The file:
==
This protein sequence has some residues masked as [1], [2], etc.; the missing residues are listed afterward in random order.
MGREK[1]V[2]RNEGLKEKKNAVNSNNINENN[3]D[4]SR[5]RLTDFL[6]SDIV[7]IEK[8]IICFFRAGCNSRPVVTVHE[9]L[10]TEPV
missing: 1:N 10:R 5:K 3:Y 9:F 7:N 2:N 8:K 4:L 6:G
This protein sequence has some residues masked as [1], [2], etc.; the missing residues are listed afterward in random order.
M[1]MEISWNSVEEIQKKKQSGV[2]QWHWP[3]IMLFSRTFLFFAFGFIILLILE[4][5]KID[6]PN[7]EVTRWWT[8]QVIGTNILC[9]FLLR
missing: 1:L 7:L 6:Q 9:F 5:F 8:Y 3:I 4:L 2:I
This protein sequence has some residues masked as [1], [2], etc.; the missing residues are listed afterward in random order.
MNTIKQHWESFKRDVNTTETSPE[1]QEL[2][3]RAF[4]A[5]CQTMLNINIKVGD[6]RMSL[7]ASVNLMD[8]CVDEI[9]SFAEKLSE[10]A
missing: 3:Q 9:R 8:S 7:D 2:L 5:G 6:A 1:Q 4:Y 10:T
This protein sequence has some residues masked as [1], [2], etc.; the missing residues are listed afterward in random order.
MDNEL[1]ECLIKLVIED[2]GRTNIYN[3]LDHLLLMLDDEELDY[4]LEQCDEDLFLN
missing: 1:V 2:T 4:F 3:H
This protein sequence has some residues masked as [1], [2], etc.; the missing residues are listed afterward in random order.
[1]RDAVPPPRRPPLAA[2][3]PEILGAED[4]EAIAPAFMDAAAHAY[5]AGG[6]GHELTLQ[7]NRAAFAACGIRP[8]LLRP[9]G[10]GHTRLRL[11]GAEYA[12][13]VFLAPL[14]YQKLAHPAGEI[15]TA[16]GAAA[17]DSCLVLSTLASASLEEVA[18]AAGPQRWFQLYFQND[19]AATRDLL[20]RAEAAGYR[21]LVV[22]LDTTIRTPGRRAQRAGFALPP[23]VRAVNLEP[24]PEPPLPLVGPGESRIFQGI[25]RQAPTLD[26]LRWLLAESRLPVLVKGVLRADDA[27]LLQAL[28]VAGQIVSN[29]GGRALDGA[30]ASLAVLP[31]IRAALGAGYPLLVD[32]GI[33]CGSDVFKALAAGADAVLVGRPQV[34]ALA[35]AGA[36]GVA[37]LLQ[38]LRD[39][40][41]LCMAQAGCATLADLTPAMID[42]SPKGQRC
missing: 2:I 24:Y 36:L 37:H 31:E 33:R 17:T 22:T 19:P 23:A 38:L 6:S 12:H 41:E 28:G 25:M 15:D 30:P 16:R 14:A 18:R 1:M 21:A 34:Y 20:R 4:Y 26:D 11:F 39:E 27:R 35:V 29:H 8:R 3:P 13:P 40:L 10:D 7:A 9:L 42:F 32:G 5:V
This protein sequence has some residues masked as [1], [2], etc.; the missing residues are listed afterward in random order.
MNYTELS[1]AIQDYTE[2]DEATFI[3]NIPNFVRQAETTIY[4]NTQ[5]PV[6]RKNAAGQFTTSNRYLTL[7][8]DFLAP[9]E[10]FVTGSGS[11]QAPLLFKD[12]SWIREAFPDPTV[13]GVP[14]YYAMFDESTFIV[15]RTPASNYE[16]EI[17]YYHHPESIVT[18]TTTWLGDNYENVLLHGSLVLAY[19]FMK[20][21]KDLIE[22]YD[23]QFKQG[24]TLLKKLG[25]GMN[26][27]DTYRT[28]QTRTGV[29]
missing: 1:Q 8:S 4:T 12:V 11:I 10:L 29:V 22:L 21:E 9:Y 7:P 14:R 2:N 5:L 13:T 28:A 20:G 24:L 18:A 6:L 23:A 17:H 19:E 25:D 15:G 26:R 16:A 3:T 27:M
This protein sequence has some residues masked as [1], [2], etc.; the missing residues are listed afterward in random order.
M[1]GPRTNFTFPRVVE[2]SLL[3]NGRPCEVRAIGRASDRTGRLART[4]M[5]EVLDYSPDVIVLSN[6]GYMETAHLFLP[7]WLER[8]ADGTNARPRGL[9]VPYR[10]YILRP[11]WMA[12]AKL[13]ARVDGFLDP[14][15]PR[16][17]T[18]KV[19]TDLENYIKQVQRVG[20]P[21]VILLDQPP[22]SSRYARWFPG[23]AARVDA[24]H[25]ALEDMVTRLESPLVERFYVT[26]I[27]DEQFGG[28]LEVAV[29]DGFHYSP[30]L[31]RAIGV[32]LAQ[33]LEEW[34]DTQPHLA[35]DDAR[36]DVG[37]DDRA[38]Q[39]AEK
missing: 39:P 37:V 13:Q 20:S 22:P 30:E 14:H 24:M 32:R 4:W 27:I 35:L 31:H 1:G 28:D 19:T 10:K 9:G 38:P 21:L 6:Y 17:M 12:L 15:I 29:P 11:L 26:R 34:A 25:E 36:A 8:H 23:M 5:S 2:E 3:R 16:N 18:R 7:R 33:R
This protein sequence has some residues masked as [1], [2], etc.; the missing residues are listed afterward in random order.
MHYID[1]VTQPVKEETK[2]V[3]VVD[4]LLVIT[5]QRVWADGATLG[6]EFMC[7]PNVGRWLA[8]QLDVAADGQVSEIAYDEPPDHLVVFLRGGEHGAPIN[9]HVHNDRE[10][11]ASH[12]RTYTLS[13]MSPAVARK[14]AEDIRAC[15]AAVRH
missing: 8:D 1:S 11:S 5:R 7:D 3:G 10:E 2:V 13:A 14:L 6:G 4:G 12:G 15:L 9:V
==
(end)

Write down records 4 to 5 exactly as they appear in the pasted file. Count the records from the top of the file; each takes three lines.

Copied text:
This protein sequence has some residues masked as [1], [2], etc.; the missing residues are listed afterward in random order.
MDNEL[1]ECLIKLVIED[2]GRTNIYN[3]LDHLLLMLDDEELDY[4]LEQCDEDLFLN
missing: 1:V 2:T 4:F 3:H
This protein sequence has some residues masked as [1], [2], etc.; the missing residues are listed afterward in random order.
[1]RDAVPPPRRPPLAA[2][3]PEILGAED[4]EAIAPAFMDAAAHAY[5]AGG[6]GHELTLQ[7]NRAAFAACGIRP[8]LLRP[9]G[10]GHTRLRL[11]GAEYA[12][13]VFLAPL[14]YQKLAHPAGEI[15]TA[16]GAAA[17]DSCLVLSTLASASLEEVA[18]AAGPQRWFQLYFQND[19]AATRDLL[20]RAEAAGYR[21]LVV[22]LDTTIRTPGRRAQRAGFALPP[23]VRAVNLEP[24]PEPPLPLVGPGESRIFQGI[25]RQAPTLD[26]LRWLLAESRLPVLVKGVLRADDA[27]LLQAL[28]VAGQIVSN[29]GGRALDGA[30]ASLAVLP[31]IRAALGAGYPLLVD[32]GI[33]CGSDVFKALAAGADAVLVGRPQV[34]ALA[35]AGA[36]GVA[37]LLQ[38]LRD[39][40][41]LCMAQAGCATLADLTPAMID[42]SPKGQRC
missing: 2:I 24:Y 36:L 37:H 31:E 33:R 17:T 22:T 19:P 23:A 38:L 6:S 12:H 41:E 28:G 25:M 15:D 30:P 16:R 14:A 18:R 1:M 21:A 34:Y 20:R 4:Y 26:D 11:F 39:E 27:R 35:V 29:H 8:R 3:P 13:P 40:L 10:D 7:A 9:L 42:F 32:G 5:V